The sprinters of the canine world have become known, in modern times, as sighthounds, although they hunt by speed, using sight mainly, but scent too. The need for their extreme pace has bestowed upon them a distinctive anatomy, right across the breeds, and with it a physical stylishness and a natural elegance that makes them the aristocrats of the dog world. They rely on long legs, deep chests, lightness of build, strong feet and keen eyesight. Their detection of movement, often at great distances is astonishing. In silhouette, size and coat texture apart, the various sighthound breeds resemble each other, function deciding form. A big Whippet can be mistaken for a small Greyhound; a smooth Saluki can be confused with a Sloughi; both the Spanish Galgo and the Hungarian Magyar Agar can be taken for Greyhounds and the bat-eared breeds of the Mediterranean littoral are easily misidentified. They look similar because their function is similar; no sighthound can function with anything other than a sighthound physique. Hounds that hunt using their stamina, and rely mainly on scent to pursue their quarry are governed by very different design criteria.
Sighthound is Modern Word
In his The Kennel Encyclopaedia of 1908, J Sidney Turner writes under the heading of the Eastern Greyhound: “Before discussing the various breeds of Greyhounds, it may be of interest to note the various names by which they are called. The term Tazi Kutha, or running dog, is a Persian word, now indiscriminately applied by natives of India and Persia to all breeds of Greyhounds be they English or Eastern.” If he were writing today, he would use the word sighthound instead of the word Greyhound. In this four volume encyclopaedia he does not list the word sighthound at all. In his valuable but strangely under-rated two volume The Dog Book (Heinemann, 1906) the extremely knowledgeable Scottish writer James Watson records on the Greyhound: “There is no doubt that the name was made to cover a great many dogs that were not what we call greyhounds. It is not so long ago that deerhounds and wolfhounds were called Scottish and Irish greyhounds. The Russian wolfhound was mentioned as the Russian greyhound and his close relative of Persia had also the same breed name and if we go further back we cannot find traces of dogs that must have existed in England and could only have been included in the general group of greyhounds.” He did not use the generic term sighthound in his 800 page masterpiece. Need to Sub-divide Hound Breeds
Another expert of those times, Robert Leighton, in his comprehensive The New Book of the Dog of 1912 (Cassell), a 650 page tome, covers the ‘sprinter’ breeds extensively but without using the word sighthound. He has 10 pages on Oriental Greyhounds too. Nearly a century later, we have Juliette Cunliffe in her Sighthounds, Their History, Management and Care (Swan Hill, 2006) opening with: “The group classified as Sight Hounds can just as easily be called Gaze Hounds or, indeed, from the natural history point of view, the Greyhound group.” I don’t think Dr Caius would support that opening sentence and he lived in times when gazehounds and Greyhounds co-existed! In his authoritative A History of Domesticated Animals (Hutchinson, 1963) Frederick Zeuner writes extensively on the early history of the dog but writes of the greyhound type not the sighthound type. He didn’t need of course to collect breeds into groups for show purposes and perhaps kennel clubs in the pedigree dog world found a need to divide the speedsters from the scenthounds and chose the group name sighthounds; that is useful but should never be taken to mean that the speedsters only hunt using their eyes, because they don’t. Less sophisticated sportsmen in East Anglia called their lurchers ‘look-dogs’, knowing they mainly relied on their eyes when hunting.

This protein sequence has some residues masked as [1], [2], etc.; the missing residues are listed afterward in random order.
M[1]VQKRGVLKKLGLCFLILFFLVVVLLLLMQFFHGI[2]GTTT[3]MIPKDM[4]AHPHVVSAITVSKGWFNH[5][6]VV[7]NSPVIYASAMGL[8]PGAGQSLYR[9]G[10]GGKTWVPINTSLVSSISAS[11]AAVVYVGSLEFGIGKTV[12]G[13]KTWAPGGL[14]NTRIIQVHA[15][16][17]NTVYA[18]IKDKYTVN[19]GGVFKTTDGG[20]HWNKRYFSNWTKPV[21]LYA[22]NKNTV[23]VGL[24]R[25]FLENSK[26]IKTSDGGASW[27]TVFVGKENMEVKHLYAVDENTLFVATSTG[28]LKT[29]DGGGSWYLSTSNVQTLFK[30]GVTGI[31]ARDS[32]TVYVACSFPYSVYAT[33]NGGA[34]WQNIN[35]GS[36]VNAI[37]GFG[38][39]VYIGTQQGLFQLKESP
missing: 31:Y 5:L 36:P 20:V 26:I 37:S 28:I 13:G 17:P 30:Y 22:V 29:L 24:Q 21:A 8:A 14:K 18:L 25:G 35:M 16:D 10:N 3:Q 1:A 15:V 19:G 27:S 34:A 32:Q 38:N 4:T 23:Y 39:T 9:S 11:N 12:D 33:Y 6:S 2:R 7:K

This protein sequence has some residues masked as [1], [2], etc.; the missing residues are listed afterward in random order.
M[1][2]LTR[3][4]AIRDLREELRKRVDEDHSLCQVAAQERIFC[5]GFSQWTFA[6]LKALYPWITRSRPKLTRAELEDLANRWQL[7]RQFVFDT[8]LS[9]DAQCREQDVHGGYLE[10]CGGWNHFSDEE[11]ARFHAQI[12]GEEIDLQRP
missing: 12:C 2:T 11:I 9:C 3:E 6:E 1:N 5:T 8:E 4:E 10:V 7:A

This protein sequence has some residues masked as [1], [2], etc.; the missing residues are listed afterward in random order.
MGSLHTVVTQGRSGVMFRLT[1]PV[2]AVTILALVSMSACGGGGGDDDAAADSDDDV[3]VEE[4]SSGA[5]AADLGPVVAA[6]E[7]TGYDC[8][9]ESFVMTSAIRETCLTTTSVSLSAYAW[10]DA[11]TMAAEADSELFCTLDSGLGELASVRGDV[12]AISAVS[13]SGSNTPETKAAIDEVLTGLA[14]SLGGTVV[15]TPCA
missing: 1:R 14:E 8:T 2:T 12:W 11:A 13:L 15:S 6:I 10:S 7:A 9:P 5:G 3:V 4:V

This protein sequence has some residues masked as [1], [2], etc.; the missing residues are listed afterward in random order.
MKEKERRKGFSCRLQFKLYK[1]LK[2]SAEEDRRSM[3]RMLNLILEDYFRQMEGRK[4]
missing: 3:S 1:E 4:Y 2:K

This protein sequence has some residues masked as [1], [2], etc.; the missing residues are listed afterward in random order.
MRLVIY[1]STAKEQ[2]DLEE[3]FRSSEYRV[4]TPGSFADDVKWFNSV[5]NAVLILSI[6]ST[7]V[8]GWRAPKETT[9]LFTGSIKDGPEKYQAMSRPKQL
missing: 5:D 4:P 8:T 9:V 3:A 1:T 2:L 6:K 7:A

The various breeds of sighthound can sound, from their breed names, designed for a specific task – as the titles Wolfhound and Deerhound exemplify, very exotic – as the name tags Saluki, Azawakh and Cirneco dell’Etna illustrate or simply down to earth – as breed names such as Whippet, Rabbit Dog and Caravan Hound indicate. But whether sounding specialist, exotic or mundane, they all have the same purpose, catching their quarry using speed, sight, agility and sheer athleticism. Their owners varied from the highest in the land, with their elaborate hunting pageantry, to the lowly peasant or nomad hunter, relying on a skilful hound to feed his family. They were admired for their grace, physical beauty and stylish charm, but valued for their hunting prowess. No hungry man gives food to a useless dog.
Sighthounds are found all over the world and in some unexpected places. In Admiral Anson’s report on his historic circumnavigation of the globe in 1740-4, there is mention of Goat Island off the coast of Chile where “The place is covered with dogs of an enormous size resembling the greyhounds.” Wherever any sighthound breed comes from and whatever its coat length, we should respect their heritage, perpetuate them as honourably as Bedouins do and "control" their breeding just as strictly as the latter do. Is any sighthound not physically constructed for hunting really a sighthound at all? This book argues for real sighthounds to be conserved both in their anatomical and their spiritual content; they are a precious feature of our canine coverage. We really must find alternative sports for them, simulating the chase and testing their ancient long-treasured talents.
“Coursing Dogs – These were generally smooth, short-haired animals with slender bodies set on long legs, pointed heads, either small pointed or larger floppy ears and a long thin tail. It is one of the most frequently represented of all the breeds and clearly held a position of some esteem both as a valuable hunting hound and as a companion of the gods. The earliest representation is of a Saluki-like hound on a leash appearing on pottery from the Halaf period (5300-4300 BC). A seal impression in sun-dried clay from the Chalcolithic period c.5000BC at Tell Arpachiya in Mosul reveals ‘some kind of coursing dog, perhaps a greyhound.’” Dogs in Antiquity, Anubis to Cerberus by Brewer, Clark & Phillips, 2001, Aris & Phillips.